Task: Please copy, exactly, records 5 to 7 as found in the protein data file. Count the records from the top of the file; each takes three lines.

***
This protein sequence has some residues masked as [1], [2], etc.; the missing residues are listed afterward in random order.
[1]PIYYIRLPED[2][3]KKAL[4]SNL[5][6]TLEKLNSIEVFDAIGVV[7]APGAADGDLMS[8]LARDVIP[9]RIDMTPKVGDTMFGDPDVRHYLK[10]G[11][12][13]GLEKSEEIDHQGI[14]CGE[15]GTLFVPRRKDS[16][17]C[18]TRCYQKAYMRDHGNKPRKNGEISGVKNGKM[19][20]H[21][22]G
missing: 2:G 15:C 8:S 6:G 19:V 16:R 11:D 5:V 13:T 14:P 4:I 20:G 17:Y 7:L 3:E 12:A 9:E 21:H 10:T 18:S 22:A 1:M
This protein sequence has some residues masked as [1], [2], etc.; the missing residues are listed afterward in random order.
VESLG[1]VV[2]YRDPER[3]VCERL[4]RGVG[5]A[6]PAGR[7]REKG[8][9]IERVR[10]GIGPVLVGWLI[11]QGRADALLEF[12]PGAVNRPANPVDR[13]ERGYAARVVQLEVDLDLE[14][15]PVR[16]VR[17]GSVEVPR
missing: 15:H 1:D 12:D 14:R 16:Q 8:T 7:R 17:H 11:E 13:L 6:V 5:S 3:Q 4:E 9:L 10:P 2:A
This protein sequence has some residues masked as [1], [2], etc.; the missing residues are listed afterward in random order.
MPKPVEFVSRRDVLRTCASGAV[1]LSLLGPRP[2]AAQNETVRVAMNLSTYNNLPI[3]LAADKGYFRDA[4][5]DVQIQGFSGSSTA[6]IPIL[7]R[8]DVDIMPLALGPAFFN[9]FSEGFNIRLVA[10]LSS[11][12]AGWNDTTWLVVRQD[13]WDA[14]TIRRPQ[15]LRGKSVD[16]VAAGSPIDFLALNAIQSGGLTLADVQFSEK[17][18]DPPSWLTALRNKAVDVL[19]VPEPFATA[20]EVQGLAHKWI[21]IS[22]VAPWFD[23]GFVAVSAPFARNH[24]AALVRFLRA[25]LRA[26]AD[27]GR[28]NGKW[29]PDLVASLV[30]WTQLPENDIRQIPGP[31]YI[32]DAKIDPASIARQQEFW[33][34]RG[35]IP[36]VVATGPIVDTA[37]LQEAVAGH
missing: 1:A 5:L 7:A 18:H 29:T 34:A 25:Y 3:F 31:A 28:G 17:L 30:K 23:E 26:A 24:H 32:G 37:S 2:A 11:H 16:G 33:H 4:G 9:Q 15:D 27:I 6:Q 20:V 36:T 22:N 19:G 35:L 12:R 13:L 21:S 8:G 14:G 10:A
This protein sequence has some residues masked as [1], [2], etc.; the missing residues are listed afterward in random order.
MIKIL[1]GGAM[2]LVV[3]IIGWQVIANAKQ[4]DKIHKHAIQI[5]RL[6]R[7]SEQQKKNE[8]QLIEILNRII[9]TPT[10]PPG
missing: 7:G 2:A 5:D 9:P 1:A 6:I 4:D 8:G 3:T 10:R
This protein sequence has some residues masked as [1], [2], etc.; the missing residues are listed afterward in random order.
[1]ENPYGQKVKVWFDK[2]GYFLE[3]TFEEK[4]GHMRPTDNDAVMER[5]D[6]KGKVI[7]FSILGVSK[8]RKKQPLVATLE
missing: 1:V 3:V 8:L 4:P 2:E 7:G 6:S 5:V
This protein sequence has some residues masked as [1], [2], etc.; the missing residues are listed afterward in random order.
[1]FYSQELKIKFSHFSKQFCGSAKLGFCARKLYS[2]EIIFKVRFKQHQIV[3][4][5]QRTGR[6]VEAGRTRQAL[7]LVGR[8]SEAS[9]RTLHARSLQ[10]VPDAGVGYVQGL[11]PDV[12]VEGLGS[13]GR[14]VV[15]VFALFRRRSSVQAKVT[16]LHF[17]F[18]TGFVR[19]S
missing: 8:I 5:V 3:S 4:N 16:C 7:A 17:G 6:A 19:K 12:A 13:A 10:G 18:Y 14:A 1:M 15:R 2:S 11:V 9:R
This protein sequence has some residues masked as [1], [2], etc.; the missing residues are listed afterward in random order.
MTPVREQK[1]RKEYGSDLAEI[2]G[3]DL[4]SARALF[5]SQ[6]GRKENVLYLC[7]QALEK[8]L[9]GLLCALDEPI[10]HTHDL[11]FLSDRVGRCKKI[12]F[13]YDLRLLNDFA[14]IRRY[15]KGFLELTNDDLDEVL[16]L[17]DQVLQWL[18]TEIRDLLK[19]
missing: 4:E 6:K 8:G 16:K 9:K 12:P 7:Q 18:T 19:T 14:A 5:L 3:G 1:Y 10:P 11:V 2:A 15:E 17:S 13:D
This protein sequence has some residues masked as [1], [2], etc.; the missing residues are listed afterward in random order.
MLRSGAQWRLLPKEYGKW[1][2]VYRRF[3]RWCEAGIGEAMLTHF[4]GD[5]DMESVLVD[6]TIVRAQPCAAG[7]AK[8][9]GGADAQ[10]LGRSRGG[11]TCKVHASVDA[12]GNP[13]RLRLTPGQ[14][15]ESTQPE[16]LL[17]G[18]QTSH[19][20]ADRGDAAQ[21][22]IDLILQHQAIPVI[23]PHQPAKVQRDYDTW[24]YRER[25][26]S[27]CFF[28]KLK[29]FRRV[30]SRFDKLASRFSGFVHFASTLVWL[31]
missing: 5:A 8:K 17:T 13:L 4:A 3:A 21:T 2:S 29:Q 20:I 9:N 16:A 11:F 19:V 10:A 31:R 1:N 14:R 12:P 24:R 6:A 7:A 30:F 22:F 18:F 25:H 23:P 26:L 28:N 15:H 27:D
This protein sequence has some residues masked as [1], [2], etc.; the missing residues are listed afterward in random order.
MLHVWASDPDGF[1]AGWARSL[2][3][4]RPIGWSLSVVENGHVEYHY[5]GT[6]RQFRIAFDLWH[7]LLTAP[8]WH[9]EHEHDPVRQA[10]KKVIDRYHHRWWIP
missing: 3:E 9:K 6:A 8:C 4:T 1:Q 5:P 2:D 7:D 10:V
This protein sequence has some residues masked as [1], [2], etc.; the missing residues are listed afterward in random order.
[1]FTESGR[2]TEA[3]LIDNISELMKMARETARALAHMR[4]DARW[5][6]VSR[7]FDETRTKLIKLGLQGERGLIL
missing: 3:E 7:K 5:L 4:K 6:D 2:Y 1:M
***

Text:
This protein sequence has some residues masked as [1], [2], etc.; the missing residues are listed afterward in random order.
[1]ENPYGQKVKVWFDK[2]GYFLE[3]TFEEK[4]GHMRPTDNDAVMER[5]D[6]KGKVI[7]FSILGVSK[8]RKKQPLVATLE
missing: 1:V 3:V 8:L 4:P 2:E 7:G 6:S 5:V
This protein sequence has some residues masked as [1], [2], etc.; the missing residues are listed afterward in random order.
[1]FYSQELKIKFSHFSKQFCGSAKLGFCARKLYS[2]EIIFKVRFKQHQIV[3][4][5]QRTGR[6]VEAGRTRQAL[7]LVGR[8]SEAS[9]RTLHARSLQ[10]VPDAGVGYVQGL[11]PDV[12]VEGLGS[13]GR[14]VV[15]VFALFRRRSSVQAKVT[16]LHF[17]F[18]TGFVR[19]S
missing: 8:I 5:V 3:S 4:N 16:C 7:A 17:G 6:A 19:K 12:A 13:A 10:G 18:Y 14:A 1:M 15:R 2:S 11:V 9:R
This protein sequence has some residues masked as [1], [2], etc.; the missing residues are listed afterward in random order.
MTPVREQK[1]RKEYGSDLAEI[2]G[3]DL[4]SARALF[5]SQ[6]GRKENVLYLC[7]QALEK[8]L[9]GLLCALDEPI[10]HTHDL[11]FLSDRVGRCKKI[12]F[13]YDLRLLNDFA[14]IRRY[15]KGFLELTNDDLDEVL[16]L[17]DQVLQWL[18]TEIRDLLK[19]
missing: 4:E 6:K 8:G 16:K 9:K 12:P 7:Q 18:T 19:T 14:A 5:L 3:G 1:Y 10:P 11:V 2:A 15:E 17:S 13:D